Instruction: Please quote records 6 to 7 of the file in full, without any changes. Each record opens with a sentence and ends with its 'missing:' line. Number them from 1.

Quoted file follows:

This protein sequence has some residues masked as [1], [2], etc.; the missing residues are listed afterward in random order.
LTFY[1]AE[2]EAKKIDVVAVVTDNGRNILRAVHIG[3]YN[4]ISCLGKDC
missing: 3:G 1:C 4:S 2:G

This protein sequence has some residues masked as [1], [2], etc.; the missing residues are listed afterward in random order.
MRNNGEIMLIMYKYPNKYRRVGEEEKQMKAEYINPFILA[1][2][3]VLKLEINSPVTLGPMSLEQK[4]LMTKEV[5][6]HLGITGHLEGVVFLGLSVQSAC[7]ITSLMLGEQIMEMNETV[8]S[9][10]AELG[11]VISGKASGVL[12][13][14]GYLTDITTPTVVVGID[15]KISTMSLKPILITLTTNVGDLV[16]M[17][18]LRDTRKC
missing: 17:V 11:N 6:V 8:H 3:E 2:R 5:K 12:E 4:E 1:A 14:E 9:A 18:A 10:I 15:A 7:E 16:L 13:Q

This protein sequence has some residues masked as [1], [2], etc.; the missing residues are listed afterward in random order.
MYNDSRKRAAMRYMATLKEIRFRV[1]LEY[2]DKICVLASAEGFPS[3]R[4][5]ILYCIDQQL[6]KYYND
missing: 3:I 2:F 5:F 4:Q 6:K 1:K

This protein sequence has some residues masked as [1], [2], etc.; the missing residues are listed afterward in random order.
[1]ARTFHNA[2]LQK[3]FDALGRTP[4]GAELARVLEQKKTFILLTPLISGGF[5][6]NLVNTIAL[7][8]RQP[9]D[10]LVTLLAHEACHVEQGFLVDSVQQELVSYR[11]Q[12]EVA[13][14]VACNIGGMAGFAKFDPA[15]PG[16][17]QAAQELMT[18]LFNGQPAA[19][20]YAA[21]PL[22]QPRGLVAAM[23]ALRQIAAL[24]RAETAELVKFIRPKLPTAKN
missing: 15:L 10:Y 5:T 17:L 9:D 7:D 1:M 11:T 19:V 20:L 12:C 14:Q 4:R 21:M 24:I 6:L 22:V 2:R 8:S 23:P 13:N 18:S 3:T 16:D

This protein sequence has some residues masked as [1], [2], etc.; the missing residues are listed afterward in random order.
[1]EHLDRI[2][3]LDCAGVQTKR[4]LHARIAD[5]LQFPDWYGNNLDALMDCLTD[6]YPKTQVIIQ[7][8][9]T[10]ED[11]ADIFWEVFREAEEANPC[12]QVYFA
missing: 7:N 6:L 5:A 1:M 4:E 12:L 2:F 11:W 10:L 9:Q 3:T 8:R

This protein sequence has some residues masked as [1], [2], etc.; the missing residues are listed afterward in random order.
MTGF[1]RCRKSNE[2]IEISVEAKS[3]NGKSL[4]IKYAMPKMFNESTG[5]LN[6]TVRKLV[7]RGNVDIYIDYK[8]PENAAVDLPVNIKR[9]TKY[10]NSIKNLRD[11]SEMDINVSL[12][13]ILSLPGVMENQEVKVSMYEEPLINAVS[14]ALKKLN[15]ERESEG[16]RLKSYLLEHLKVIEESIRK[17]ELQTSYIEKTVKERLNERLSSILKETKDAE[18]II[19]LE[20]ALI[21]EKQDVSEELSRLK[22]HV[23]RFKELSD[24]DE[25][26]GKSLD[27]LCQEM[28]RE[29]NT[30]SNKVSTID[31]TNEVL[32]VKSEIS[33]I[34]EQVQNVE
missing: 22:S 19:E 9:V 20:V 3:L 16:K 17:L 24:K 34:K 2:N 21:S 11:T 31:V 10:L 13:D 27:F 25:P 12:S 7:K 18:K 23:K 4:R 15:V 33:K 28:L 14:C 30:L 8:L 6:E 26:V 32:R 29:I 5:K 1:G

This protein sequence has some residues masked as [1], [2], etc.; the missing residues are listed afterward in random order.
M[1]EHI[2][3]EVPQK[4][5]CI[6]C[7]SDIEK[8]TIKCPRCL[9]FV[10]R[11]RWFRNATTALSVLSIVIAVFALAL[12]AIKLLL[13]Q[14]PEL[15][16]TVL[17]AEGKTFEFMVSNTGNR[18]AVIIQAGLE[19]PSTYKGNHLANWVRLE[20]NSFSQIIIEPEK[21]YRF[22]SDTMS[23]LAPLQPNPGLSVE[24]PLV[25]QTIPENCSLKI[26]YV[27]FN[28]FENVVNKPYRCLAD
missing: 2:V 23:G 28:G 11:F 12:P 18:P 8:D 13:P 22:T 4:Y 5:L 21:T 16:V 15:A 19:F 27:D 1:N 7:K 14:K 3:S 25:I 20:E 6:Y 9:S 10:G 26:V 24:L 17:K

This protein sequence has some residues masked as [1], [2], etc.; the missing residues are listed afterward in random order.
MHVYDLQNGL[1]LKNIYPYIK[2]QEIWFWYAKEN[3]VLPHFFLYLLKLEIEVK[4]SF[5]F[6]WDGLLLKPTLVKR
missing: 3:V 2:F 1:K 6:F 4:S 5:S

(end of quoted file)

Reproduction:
This protein sequence has some residues masked as [1], [2], etc.; the missing residues are listed afterward in random order.
MTGF[1]RCRKSNE[2]IEISVEAKS[3]NGKSL[4]IKYAMPKMFNESTG[5]LN[6]TVRKLV[7]RGNVDIYIDYK[8]PENAAVDLPVNIKR[9]TKY[10]NSIKNLRD[11]SEMDINVSL[12][13]ILSLPGVMENQEVKVSMYEEPLINAVS[14]ALKKLN[15]ERESEG[16]RLKSYLLEHLKVIEESIRK[17]ELQTSYIEKTVKERLNERLSSILKETKDAE[18]II[19]LE[20]ALI[21]EKQDVSEELSRLK[22]HV[23]RFKELSD[24]DE[25][26]GKSLD[27]LCQEM[28]RE[29]NT[30]SNKVSTID[31]TNEVL[32]VKSEIS[33]I[34]EQVQNVE
missing: 22:S 19:E 9:V 20:V 3:L 16:K 17:L 24:K 34:K 2:N 21:S 11:T 31:V 10:L 13:D 27:F 25:P 12:S 7:K 18:K 23:K 4:R 15:V 33:K 28:L 14:C 30:L 8:L 6:E 26:V 32:R 29:I 5:K 1:G

This protein sequence has some residues masked as [1], [2], etc.; the missing residues are listed afterward in random order.
M[1]EHI[2][3]EVPQK[4][5]CI[6]C[7]SDIEK[8]TIKCPRCL[9]FV[10]R[11]RWFRNATTALSVLSIVIAVFALAL[12]AIKLLL[13]Q[14]PEL[15][16]TVL[17]AEGKTFEFMVSNTGNR[18]AVIIQAGLE[19]PSTYKGNHLANWVRLE[20]NSFSQIIIEPEK[21]YRF[22]SDTMS[23]LAPLQPNPGLSVE[24]PLV[25]QTIPENCSLKI[26]YV[27]FN[28]FENVVNKPYRCLAD
missing: 2:V 23:G 28:G 11:F 12:P 18:P 8:D 13:P 22:T 4:Y 5:L 21:T 16:V 15:A 19:F 27:D 1:N 7:K 14:K 3:S 25:I 20:E 6:Y 9:S 10:G 26:V 24:L 17:K